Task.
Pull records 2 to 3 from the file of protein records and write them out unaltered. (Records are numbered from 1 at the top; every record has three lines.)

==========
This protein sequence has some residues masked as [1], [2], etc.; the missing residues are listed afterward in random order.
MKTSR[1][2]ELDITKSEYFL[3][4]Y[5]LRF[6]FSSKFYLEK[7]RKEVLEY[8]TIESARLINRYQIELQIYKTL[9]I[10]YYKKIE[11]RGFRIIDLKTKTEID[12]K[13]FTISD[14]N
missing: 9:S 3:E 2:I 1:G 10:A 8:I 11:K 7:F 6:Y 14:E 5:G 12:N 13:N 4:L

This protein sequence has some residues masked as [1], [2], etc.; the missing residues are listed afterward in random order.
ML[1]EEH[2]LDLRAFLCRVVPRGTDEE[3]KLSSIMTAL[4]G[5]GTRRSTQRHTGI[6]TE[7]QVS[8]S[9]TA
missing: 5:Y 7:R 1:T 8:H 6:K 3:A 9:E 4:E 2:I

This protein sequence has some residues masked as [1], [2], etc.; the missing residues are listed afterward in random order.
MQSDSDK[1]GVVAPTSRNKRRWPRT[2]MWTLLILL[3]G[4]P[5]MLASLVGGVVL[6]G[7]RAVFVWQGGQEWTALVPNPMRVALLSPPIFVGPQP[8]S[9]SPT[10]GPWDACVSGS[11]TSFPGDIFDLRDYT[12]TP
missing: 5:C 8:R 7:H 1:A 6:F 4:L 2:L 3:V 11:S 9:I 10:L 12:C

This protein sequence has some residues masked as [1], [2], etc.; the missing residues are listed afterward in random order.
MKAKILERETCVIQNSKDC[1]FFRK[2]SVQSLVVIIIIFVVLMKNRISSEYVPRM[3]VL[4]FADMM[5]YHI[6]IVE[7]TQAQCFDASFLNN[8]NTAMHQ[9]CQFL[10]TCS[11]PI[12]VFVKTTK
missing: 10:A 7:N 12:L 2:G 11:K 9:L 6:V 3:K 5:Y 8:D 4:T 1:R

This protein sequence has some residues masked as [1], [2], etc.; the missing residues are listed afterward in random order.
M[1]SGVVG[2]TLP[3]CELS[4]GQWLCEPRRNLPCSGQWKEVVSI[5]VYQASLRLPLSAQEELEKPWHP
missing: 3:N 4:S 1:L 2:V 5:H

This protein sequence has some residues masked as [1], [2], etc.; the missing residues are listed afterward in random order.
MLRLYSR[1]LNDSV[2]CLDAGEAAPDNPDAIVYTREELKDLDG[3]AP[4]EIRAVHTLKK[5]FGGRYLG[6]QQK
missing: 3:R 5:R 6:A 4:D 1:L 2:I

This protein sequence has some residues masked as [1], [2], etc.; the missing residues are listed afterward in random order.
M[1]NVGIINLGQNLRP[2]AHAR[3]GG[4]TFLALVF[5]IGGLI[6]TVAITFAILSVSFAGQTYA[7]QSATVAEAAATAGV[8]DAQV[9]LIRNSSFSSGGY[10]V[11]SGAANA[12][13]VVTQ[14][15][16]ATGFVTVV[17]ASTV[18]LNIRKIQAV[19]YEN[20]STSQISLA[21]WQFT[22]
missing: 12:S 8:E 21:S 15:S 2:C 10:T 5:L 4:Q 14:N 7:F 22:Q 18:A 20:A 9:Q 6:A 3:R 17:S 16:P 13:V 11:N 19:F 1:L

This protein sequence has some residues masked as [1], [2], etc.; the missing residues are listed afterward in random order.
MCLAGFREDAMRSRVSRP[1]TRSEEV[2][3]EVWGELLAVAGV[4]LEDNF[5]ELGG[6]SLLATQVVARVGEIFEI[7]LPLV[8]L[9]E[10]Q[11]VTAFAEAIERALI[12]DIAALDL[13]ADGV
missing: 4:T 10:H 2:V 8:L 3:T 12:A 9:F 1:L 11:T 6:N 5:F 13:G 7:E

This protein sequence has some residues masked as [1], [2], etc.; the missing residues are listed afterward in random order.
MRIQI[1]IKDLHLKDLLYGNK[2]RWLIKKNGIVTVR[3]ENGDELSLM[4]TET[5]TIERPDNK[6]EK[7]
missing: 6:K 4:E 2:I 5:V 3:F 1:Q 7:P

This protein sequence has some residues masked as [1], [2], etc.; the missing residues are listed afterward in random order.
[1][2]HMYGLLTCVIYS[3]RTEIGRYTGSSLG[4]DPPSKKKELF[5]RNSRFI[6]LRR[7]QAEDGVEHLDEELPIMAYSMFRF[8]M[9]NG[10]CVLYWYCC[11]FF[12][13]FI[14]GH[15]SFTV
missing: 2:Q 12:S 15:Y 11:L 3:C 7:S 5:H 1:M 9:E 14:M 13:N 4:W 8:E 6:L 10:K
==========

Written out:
This protein sequence has some residues masked as [1], [2], etc.; the missing residues are listed afterward in random order.
ML[1]EEH[2]LDLRAFLCRVVPRGTDEE[3]KLSSIMTAL[4]G[5]GTRRSTQRHTGI[6]TE[7]QVS[8]S[9]TA
missing: 5:Y 7:R 1:T 8:H 6:K 3:A 9:E 4:E 2:I

This protein sequence has some residues masked as [1], [2], etc.; the missing residues are listed afterward in random order.
MQSDSDK[1]GVVAPTSRNKRRWPRT[2]MWTLLILL[3]G[4]P[5]MLASLVGGVVL[6]G[7]RAVFVWQGGQEWTALVPNPMRVALLSPPIFVGPQP[8]S[9]SPT[10]GPWDACVSGS[11]TSFPGDIFDLRDYT[12]TP
missing: 5:C 8:R 7:H 1:A 6:F 4:L 2:L 3:V 11:S 9:I 10:L 12:C